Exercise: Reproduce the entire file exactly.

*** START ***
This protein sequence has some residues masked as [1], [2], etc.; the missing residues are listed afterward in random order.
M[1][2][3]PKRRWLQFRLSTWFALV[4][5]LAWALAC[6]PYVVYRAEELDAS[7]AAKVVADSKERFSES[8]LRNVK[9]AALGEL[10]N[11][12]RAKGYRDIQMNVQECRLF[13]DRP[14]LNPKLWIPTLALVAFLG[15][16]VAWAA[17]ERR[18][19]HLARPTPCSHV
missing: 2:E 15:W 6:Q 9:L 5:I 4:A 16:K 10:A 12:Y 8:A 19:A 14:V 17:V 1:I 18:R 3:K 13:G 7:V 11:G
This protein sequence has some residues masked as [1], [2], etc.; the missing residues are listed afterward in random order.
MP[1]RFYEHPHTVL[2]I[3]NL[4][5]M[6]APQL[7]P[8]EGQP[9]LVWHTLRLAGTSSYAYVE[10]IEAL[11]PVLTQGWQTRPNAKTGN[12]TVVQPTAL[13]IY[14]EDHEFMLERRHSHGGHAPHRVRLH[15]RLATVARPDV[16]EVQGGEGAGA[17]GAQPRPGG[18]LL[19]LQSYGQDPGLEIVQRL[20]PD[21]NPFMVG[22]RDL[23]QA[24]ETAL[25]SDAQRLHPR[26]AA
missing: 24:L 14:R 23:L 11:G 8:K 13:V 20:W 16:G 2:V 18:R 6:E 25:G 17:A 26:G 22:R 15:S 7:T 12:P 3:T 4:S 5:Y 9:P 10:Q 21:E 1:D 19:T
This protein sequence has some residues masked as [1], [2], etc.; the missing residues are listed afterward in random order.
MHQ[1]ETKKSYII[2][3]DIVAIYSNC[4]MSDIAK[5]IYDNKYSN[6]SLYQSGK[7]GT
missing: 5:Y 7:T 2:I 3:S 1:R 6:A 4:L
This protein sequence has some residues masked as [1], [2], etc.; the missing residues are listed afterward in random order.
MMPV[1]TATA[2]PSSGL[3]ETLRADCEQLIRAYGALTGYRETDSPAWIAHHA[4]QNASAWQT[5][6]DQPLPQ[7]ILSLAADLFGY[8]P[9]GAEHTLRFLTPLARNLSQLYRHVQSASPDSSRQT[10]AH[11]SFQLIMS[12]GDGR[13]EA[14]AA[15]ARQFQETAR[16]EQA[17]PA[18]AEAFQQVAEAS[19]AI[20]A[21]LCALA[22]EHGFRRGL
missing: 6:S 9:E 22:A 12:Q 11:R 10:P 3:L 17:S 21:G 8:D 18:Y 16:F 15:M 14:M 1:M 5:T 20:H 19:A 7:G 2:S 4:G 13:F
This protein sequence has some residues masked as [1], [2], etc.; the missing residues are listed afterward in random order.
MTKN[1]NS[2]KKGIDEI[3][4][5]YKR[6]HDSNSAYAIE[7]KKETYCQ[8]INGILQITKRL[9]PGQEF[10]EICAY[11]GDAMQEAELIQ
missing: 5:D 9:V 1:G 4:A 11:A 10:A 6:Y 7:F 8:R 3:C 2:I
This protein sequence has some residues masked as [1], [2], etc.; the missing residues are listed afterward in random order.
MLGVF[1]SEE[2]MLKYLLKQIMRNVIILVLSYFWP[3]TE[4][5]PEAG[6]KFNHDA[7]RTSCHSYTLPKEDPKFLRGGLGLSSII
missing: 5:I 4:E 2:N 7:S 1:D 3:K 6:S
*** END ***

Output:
This protein sequence has some residues masked as [1], [2], etc.; the missing residues are listed afterward in random order.
M[1][2][3]PKRRWLQFRLSTWFALV[4][5]LAWALAC[6]PYVVYRAEELDAS[7]AAKVVADSKERFSES[8]LRNVK[9]AALGEL[10]N[11][12]RAKGYRDIQMNVQECRLF[13]DRP[14]LNPKLWIPTLALVAFLG[15][16]VAWAA[17]ERR[18][19]HLARPTPCSHV
missing: 2:E 15:W 6:Q 9:L 5:I 4:A 16:K 10:A 12:Y 8:A 19:A 14:V 17:V 1:I 18:R 3:K 13:G 7:V 11:G
This protein sequence has some residues masked as [1], [2], etc.; the missing residues are listed afterward in random order.
MP[1]RFYEHPHTVL[2]I[3]NL[4][5]M[6]APQL[7]P[8]EGQP[9]LVWHTLRLAGTSSYAYVE[10]IEAL[11]PVLTQGWQTRPNAKTGN[12]TVVQPTAL[13]IY[14]EDHEFMLERRHSHGGHAPHRVRLH[15]RLATVARPDV[16]EVQGGEGAGA[17]GAQPRPGG[18]LL[19]LQSYGQDPGLEIVQRL[20]PD[21]NPFMVG[22]RDL[23]QA[24]ETAL[25]SDAQRLHPR[26]AA
missing: 24:L 14:R 23:L 11:G 8:K 13:V 20:W 16:G 2:V 18:R 6:E 25:G 17:A 26:G 22:R 15:S 7:T 12:P 3:T 4:S 5:Y 9:P 10:Q 21:E 1:D 19:T
This protein sequence has some residues masked as [1], [2], etc.; the missing residues are listed afterward in random order.
MHQ[1]ETKKSYII[2][3]DIVAIYSNC[4]MSDIAK[5]IYDNKYSN[6]SLYQSGK[7]GT
missing: 5:Y 7:T 2:I 3:S 1:R 6:A 4:L
This protein sequence has some residues masked as [1], [2], etc.; the missing residues are listed afterward in random order.
MMPV[1]TATA[2]PSSGL[3]ETLRADCEQLIRAYGALTGYRETDSPAWIAHHA[4]QNASAWQT[5][6]DQPLPQ[7]ILSLAADLFGY[8]P[9]GAEHTLRFLTPLARNLSQLYRHVQSASPDSSRQT[10]AH[11]SFQLIMS[12]GDGR[13]EA[14]AA[15]ARQFQETAR[16]EQA[17]PA[18]AEAFQQVAEAS[19]AI[20]A[21]LCALA[22]EHGFRRGL
missing: 6:S 9:E 22:A 12:Q 11:R 10:P 3:L 17:S 21:G 8:D 18:Y 16:F 15:M 14:M 1:M 5:T 20:H 19:A 7:G 2:S 4:G 13:F
This protein sequence has some residues masked as [1], [2], etc.; the missing residues are listed afterward in random order.
MTKN[1]NS[2]KKGIDEI[3][4][5]YKR[6]HDSNSAYAIE[7]KKETYCQ[8]INGILQITKRL[9]PGQEF[10]EICAY[11]GDAMQEAELIQ
missing: 5:D 9:V 1:G 4:A 11:A 10:A 6:Y 7:F 8:R 3:C 2:I
This protein sequence has some residues masked as [1], [2], etc.; the missing residues are listed afterward in random order.
MLGVF[1]SEE[2]MLKYLLKQIMRNVIILVLSYFWP[3]TE[4][5]PEAG[6]KFNHDA[7]RTSCHSYTLPKEDPKFLRGGLGLSSII
missing: 5:I 4:E 2:N 7:S 1:D 3:K 6:S